Let’s now remove the Finish On or Before hard constraint. And next, we want to investigate the impact of a soft constraint on our schedule’s Longest Path. The scenario is our Pipe Insulator is not available to work on our pipe installation project until on or after July 8th, 2024. We therefore restrain the Install Pipe Insulation effort to begin on or after July 8th, Figure 10.
Again, the ‘define critical activities as’ Total Float and recalculate the schedule. The resulting schedule displays in Figure 11.
The soft constraint, surprisingly, manifested a major discontinuity in the schedule between Test Piping at Pressure and Install Pipe Insulation, Figure 11. Let’s examine the critical path, again, when we modify the definition of critical activities to Longest Path. When we recalculate the schedule, the results appear in Figure 12.
A Longest Path definition did not resolve our critical path discontinuity, Figure 12. And our simple Start On or After soft constraint is more problematic than our Finish On or Before hard constraint.
What we glean from this demonstration is that an activity constraint, even a hard activity constraint, may be agreeable. But we must be careful to examine each activity constraint closely to inspect the effect each has on the schedule.
Avoid mandatory hard constraints as their negatives are twofold:
1) They either hide or fragment the critical path depending on the definition of critical activities
2) They may violate network logic
A hard constraint may be acceptable but examine its attributes to learn its potential effect on the critical path. We tend to think soft constraints should cause no critical path issues, but that simply is not the true characteristics of soft constraints.
The DCMA does not forbid activity constraints but limits them to no more than 5% of tasks in the schedule to encourage their judicious application. Activity constraints are also agreeable to the Naval Facilities Engineering Command (NAVFAC), provided they are contractually defined.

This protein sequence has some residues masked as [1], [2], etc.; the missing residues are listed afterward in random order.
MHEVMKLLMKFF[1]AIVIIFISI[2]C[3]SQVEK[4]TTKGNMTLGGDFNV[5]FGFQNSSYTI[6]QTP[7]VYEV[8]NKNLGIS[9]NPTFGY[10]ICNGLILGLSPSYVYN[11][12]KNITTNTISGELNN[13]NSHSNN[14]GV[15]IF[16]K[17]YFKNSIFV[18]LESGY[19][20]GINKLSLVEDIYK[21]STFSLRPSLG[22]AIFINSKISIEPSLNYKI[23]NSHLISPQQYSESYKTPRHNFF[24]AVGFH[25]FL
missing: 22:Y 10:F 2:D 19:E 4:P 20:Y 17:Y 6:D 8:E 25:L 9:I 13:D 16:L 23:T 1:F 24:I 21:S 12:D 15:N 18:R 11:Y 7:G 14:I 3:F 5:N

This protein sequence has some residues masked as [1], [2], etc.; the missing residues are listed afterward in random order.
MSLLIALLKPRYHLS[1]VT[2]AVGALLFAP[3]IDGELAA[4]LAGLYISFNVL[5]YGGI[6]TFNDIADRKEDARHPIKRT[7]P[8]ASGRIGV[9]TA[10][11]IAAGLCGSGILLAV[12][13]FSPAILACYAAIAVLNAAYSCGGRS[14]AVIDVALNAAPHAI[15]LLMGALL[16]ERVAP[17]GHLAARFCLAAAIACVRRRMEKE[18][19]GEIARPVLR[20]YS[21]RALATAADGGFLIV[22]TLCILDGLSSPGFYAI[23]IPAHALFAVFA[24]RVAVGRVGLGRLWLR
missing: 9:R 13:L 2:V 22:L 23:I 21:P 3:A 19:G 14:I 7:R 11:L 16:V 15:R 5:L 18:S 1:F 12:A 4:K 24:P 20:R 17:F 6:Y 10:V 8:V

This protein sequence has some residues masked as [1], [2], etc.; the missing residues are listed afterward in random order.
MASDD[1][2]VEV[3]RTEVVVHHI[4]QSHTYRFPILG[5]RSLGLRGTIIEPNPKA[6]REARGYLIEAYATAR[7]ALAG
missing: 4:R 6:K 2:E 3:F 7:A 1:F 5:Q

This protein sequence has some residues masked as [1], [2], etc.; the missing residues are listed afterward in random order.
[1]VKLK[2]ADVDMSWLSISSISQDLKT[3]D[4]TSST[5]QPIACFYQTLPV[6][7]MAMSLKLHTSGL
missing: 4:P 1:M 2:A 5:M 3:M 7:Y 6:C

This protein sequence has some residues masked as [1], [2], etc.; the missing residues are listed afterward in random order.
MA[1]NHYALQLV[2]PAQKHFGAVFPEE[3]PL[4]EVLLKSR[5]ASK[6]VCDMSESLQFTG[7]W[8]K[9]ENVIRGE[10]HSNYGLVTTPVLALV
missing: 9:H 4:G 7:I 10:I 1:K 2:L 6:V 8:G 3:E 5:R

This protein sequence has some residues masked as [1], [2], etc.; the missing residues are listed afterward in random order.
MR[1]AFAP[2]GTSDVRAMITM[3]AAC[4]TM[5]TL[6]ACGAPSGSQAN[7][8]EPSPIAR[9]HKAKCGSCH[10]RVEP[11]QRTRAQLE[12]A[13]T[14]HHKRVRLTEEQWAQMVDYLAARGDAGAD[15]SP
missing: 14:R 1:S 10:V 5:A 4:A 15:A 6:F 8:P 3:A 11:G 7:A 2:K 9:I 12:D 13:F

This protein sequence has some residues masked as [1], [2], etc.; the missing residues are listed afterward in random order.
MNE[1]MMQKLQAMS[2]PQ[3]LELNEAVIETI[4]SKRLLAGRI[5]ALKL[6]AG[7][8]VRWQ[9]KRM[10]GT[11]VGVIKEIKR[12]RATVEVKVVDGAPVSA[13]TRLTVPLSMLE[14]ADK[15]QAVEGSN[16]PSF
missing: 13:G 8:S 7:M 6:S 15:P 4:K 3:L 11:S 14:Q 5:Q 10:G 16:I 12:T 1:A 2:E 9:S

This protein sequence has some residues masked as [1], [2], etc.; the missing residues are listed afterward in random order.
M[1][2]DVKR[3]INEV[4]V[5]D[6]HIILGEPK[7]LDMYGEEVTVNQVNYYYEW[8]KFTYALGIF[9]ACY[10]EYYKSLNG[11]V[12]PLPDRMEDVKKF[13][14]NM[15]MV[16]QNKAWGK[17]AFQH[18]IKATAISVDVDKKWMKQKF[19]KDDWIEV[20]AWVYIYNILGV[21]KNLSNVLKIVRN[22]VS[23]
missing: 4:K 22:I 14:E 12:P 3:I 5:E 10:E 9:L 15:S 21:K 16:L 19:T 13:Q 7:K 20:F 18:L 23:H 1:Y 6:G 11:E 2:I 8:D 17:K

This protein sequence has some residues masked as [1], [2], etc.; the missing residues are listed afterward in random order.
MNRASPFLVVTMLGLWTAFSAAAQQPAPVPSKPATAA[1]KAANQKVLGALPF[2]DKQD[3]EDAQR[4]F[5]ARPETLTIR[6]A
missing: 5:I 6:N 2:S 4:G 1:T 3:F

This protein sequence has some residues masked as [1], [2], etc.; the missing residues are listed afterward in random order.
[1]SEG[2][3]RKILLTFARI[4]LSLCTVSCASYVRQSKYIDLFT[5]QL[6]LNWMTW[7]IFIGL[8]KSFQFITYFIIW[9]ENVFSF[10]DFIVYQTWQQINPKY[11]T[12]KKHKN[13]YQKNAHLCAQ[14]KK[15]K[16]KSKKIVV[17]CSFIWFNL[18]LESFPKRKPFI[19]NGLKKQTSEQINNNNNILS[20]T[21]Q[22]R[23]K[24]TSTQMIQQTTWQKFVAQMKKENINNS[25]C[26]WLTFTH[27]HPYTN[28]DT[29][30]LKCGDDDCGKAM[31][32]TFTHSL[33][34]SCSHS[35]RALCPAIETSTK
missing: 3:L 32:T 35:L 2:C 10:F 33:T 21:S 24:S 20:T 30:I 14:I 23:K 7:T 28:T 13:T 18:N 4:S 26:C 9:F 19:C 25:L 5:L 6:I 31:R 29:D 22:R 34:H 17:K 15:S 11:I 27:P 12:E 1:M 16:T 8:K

So, insertion of P6 activity constraints is acceptable but restrained by NAVFAC to ensure a meticulous usage. The scheduler needs familiarity with the activity constraints probable effect on the critical path before insertion.
Construction Kick-Off Meeting
Let’s demonstrate the careful insertion of an activity constraint in a way that preserves the Longest Path and models the true schedule situation. We want to represent the scheduling of a Construction Kick-Off meeting for the Underground Pipe Branch Addition project.
The Kick-Off meeting is where team members introduce themselves. It fosters a positive collaborative relationship between sponsor and subcontractor. And it lays out the rules of the road for subcontractor success. It may include an important preconstruction safety briefing among other topics. The meeting is strategically located in the schedule where execution of project construction should begin in earnest.
The Kick-Off meeting is difficult to schedule because all participating team members must agree to the date it takes place. Good practice dictates the early planning of Kick-Off meetings. In some industries, often the date is agreed upon months in advance. A last-minute change to the date of the scheduled Kick-Off meeting is prohibitive because availability of participants is usually not flexible nor easily secured.
So, in this example, the Kick-Off meeting is a fixed date in the schedule that does not shift with the ebb and flow of other schedule activities, i.e., efforts.
In our Underground Pipe Branch Addition project, the Construction Kick-Off Meeting succeeds the Mobilize on Site effort, Figure 13.
The Kick-Off Meeting therefore follows the proper sequence of events. We also want to schedule it to take place on Monday, June 10th, 2024. Well, the natural flow of the network logic positions it directly after Mobilize on Site the week before on Wednesday, June 5th. Therefore, to hold the Construction Kick-Off Meeting at our desired place in the schedule we restrain it with a Monday, June 10th, Start On activity constraint, Figure 14, which is a hard constraint.